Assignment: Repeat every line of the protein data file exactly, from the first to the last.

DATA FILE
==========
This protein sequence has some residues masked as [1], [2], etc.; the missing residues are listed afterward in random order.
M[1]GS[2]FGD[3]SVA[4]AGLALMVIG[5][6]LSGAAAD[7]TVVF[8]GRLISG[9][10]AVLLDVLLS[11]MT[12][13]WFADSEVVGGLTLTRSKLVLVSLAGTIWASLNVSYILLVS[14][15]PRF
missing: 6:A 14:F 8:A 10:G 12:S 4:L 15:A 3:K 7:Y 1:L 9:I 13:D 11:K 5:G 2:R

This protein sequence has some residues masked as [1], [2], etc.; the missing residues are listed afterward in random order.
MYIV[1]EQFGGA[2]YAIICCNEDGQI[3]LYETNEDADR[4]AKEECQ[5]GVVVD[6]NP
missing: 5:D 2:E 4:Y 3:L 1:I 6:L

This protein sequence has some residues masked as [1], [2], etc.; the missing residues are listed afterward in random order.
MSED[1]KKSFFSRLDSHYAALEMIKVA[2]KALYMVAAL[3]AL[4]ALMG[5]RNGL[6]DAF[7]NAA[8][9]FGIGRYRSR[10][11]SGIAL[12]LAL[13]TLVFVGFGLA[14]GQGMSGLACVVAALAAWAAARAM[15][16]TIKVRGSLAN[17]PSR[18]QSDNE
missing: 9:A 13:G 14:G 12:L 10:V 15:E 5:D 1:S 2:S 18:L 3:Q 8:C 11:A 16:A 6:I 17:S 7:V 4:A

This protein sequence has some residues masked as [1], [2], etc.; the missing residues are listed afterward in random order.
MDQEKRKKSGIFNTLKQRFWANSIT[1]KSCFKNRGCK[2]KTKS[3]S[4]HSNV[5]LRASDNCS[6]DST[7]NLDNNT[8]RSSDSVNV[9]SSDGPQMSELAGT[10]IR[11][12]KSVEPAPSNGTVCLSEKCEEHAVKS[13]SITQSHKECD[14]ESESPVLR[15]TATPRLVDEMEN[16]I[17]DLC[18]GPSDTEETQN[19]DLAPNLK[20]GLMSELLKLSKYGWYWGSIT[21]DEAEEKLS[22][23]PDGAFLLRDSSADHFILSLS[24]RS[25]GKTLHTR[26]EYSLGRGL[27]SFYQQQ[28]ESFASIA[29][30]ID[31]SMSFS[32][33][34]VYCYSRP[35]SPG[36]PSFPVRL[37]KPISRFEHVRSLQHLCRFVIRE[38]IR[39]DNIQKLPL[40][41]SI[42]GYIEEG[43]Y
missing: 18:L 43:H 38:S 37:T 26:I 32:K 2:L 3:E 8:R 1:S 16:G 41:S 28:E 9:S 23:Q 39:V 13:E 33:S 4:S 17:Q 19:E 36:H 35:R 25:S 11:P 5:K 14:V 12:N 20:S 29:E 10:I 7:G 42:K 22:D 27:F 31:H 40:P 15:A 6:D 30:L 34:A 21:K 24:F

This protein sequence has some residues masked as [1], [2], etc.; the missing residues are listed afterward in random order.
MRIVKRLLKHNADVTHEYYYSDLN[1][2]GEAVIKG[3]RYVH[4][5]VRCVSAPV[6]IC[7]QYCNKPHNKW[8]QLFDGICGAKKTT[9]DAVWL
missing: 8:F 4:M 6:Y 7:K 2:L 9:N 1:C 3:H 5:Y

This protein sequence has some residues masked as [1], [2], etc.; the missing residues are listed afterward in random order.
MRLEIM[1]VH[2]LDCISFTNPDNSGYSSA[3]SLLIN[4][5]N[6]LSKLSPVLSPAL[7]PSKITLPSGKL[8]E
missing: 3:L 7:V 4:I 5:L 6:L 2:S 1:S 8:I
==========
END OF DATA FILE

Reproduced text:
This protein sequence has some residues masked as [1], [2], etc.; the missing residues are listed afterward in random order.
M[1]GS[2]FGD[3]SVA[4]AGLALMVIG[5][6]LSGAAAD[7]TVVF[8]GRLISG[9][10]AVLLDVLLS[11]MT[12][13]WFADSEVVGGLTLTRSKLVLVSLAGTIWASLNVSYILLVS[14][15]PRF
missing: 6:A 14:F 8:A 10:G 12:S 4:L 15:A 3:K 7:Y 1:L 9:I 13:D 11:K 5:G 2:R

This protein sequence has some residues masked as [1], [2], etc.; the missing residues are listed afterward in random order.
MYIV[1]EQFGGA[2]YAIICCNEDGQI[3]LYETNEDADR[4]AKEECQ[5]GVVVD[6]NP
missing: 5:D 2:E 4:Y 3:L 1:I 6:L

This protein sequence has some residues masked as [1], [2], etc.; the missing residues are listed afterward in random order.
MSED[1]KKSFFSRLDSHYAALEMIKVA[2]KALYMVAAL[3]AL[4]ALMG[5]RNGL[6]DAF[7]NAA[8][9]FGIGRYRSR[10][11]SGIAL[12]LAL[13]TLVFVGFGLA[14]GQGMSGLACVVAALAAWAAARAM[15][16]TIKVRGSLAN[17]PSR[18]QSDNE
missing: 9:A 13:G 14:G 12:L 10:V 15:E 5:D 1:S 2:S 18:L 3:Q 8:C 11:A 16:A 6:I 17:S 7:V 4:A

This protein sequence has some residues masked as [1], [2], etc.; the missing residues are listed afterward in random order.
MDQEKRKKSGIFNTLKQRFWANSIT[1]KSCFKNRGCK[2]KTKS[3]S[4]HSNV[5]LRASDNCS[6]DST[7]NLDNNT[8]RSSDSVNV[9]SSDGPQMSELAGT[10]IR[11][12]KSVEPAPSNGTVCLSEKCEEHAVKS[13]SITQSHKECD[14]ESESPVLR[15]TATPRLVDEMEN[16]I[17]DLC[18]GPSDTEETQN[19]DLAPNLK[20]GLMSELLKLSKYGWYWGSIT[21]DEAEEKLS[22][23]PDGAFLLRDSSADHFILSLS[24]RS[25]GKTLHTR[26]EYSLGRGL[27]SFYQQQ[28]ESFASIA[29][30]ID[31]SMSFS[32][33][34]VYCYSRP[35]SPG[36]PSFPVRL[37]KPISRFEHVRSLQHLCRFVIRE[38]IR[39]DNIQKLPL[40][41]SI[42]GYIEEG[43]Y
missing: 18:L 43:H 38:S 37:T 26:I 32:K 2:L 3:E 8:R 1:S 16:G 41:S 28:E 9:S 23:Q 39:V 13:E 33:S 4:S 17:Q 19:E 36:H 35:R 25:S 11:P 5:K 14:V 12:N 20:S 29:E 10:I 7:G 42:K 22:D 27:F 31:H 40:P 15:A 6:D 30:L 34:A 21:K 24:F

This protein sequence has some residues masked as [1], [2], etc.; the missing residues are listed afterward in random order.
MRIVKRLLKHNADVTHEYYYSDLN[1][2]GEAVIKG[3]RYVH[4][5]VRCVSAPV[6]IC[7]QYCNKPHNKW[8]QLFDGICGAKKTT[9]DAVWL
missing: 8:F 4:M 6:Y 7:K 2:L 9:N 1:C 3:H 5:Y

This protein sequence has some residues masked as [1], [2], etc.; the missing residues are listed afterward in random order.
MRLEIM[1]VH[2]LDCISFTNPDNSGYSSA[3]SLLIN[4][5]N[6]LSKLSPVLSPAL[7]PSKITLPSGKL[8]E
missing: 3:L 7:V 4:I 5:L 6:L 2:S 1:S 8:I